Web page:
Step into water that’s around 12 degrees and you’ll feel, quite rightly, that it feels a lot like a plunge pool. Drop the temperature below 8 degrees and you’re going to be really uncomfortable. Get close to zero and you’re looking at a swift death. For life to flourish, it needs some warmth. Normally, that’s provided by the sun. But not always. KitGuru polishes off its snorkel and heads for the ocean floor.
For the first few million years of modern man’s presence, all of the living creatures were thought to inhabit the sky, land or shallower parts of the oceans. Then, around 1977, scientists discovered plumes of dark, hot water in the East Pacific. These ‘black smokers’ were pouring tons of mineral-rich material, in streams of super-heated water, out from the Earth’s crust – and the funnels being formed created something unexpected. The conditions for complex life.
Now, researchers studying the ocean floor under the Antarctic, have discovered similar vents at a depth of 2.6km under the surface.
Life, in astounding quantities and varieties, living near vents that are pushing water at over 380 degrees celsius into an ocean that averages zero degrees.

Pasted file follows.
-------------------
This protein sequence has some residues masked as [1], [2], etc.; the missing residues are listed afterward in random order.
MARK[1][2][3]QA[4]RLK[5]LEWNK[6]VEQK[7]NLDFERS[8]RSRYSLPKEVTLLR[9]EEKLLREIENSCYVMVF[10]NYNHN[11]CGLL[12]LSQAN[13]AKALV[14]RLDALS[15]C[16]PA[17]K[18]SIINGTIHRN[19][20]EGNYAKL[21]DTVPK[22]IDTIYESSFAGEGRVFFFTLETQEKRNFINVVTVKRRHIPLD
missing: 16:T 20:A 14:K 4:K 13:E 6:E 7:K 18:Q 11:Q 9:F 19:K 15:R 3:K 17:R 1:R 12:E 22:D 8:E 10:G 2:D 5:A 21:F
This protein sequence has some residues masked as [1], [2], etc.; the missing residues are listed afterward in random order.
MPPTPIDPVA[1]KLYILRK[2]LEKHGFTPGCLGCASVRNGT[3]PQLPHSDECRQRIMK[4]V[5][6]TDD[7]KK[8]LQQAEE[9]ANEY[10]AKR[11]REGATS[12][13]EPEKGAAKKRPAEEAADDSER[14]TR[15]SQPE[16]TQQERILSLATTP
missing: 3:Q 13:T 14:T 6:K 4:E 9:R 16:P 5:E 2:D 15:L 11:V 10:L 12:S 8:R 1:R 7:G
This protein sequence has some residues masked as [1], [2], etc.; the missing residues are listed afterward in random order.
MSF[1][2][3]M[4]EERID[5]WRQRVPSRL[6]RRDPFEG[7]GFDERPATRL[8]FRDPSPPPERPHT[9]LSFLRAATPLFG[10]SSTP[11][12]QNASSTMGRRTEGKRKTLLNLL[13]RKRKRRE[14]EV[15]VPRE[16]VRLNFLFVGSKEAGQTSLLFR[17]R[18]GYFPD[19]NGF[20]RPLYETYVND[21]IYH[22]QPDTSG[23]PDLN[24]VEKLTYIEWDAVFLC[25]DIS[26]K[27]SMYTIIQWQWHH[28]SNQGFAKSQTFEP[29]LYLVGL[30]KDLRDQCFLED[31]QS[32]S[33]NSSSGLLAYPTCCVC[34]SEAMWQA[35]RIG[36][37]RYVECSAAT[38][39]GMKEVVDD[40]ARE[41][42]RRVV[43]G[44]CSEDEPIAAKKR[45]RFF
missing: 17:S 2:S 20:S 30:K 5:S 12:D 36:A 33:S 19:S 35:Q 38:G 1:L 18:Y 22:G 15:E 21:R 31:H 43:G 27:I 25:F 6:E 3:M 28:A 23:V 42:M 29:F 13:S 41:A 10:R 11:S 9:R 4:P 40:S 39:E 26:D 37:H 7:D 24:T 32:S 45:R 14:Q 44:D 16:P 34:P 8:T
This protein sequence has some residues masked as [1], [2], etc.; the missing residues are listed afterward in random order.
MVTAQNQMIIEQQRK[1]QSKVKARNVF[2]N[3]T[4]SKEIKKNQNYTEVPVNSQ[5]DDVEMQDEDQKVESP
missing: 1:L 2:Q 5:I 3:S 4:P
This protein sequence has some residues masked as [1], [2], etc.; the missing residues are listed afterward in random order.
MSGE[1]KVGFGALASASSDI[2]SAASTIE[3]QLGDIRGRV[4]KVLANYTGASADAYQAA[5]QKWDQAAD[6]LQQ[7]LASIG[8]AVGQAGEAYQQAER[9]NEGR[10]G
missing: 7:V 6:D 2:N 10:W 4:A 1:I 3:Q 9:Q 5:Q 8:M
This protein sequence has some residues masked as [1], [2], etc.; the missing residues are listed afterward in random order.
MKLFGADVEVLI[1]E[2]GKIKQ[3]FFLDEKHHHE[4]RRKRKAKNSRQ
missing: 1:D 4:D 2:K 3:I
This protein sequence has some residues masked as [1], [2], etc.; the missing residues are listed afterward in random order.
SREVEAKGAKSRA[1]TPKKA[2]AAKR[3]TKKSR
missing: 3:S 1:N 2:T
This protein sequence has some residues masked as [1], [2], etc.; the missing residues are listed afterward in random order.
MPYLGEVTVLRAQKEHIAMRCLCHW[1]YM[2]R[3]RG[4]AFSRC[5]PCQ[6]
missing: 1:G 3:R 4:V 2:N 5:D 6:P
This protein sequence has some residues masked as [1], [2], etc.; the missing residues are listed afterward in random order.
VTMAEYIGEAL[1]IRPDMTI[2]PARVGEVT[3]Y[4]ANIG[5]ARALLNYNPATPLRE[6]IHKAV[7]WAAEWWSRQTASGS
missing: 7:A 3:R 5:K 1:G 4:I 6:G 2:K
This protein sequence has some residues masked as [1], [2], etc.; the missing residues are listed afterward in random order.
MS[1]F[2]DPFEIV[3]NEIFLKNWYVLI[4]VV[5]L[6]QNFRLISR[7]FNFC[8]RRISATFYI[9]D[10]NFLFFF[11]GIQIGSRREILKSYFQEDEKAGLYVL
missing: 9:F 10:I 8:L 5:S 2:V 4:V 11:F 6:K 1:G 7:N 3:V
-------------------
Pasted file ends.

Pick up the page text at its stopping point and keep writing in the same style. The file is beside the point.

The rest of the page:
Among the most spectacular life forms were huge piles of hairy, Yeti Crabs. The hair seems to be a breeding ground for edible bacteria, while – in turn- the crabs themselves form part of the food chain, becoming snacks for giant, 7 legged star fish.
What made the research even more tricky was the fact that the remote module had to be operated by experts on the surface, even during severe Antarctic storms.
One thing is for sure, no matter how amazing these discoveries seem to be – we’ll find even more amazing things in and around the antarctic as exploration becomes more involved.
KitGuru says: While we love the nuts, bolts, CPUs and mainboards of the technology world – seeing it being used in this way is, somehow, deeply gratifying. Computers allow us to explore our world in unprecedented detail, in environments that would kill a human instantly. We can’t wait to see what will be discovered in the huge bodies of water thought to be liquid under the Antarctic ice fields.
Comments below or in the KitGuru forums.